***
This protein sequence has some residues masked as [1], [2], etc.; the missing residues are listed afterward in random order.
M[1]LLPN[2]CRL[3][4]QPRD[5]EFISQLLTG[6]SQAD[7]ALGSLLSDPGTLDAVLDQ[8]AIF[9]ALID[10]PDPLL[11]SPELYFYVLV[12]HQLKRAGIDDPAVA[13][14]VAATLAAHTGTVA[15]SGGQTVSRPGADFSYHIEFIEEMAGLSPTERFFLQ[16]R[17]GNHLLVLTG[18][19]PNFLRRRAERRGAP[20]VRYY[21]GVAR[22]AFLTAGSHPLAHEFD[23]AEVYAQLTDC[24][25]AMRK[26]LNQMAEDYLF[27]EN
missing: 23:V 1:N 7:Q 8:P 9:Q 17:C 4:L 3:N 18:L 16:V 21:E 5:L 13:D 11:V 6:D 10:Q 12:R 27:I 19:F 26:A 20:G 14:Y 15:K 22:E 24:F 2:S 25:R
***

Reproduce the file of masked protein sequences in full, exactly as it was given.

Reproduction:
This protein sequence has some residues masked as [1], [2], etc.; the missing residues are listed afterward in random order.
M[1]LLPN[2]CRL[3][4]QPRD[5]EFISQLLTG[6]SQAD[7]ALGSLLSDPGTLDAVLDQ[8]AIF[9]ALID[10]PDPLL[11]SPELYFYVLV[12]HQLKRAGIDDPAVA[13][14]VAATLAAHTGTVA[15]SGGQTVSRPGADFSYHIEFIEEMAGLSPTERFFLQ[16]R[17]GNHLLVLTG[18][19]PNFLRRRAERRGAP[20]VRYY[21]GVAR[22]AFLTAGSHPLAHEFD[23]AEVYAQLTDC[24][25]AMRK[26]LNQMAEDYLF[27]EN
missing: 23:V 1:N 7:Q 8:P 9:Q 17:C 4:L 3:N 18:L 16:V 21:E 5:L 13:D 11:V 6:D 10:Q 12:R 27:I 19:F 26:A 20:G 14:Y 15:K 22:E 24:F 2:S 25:R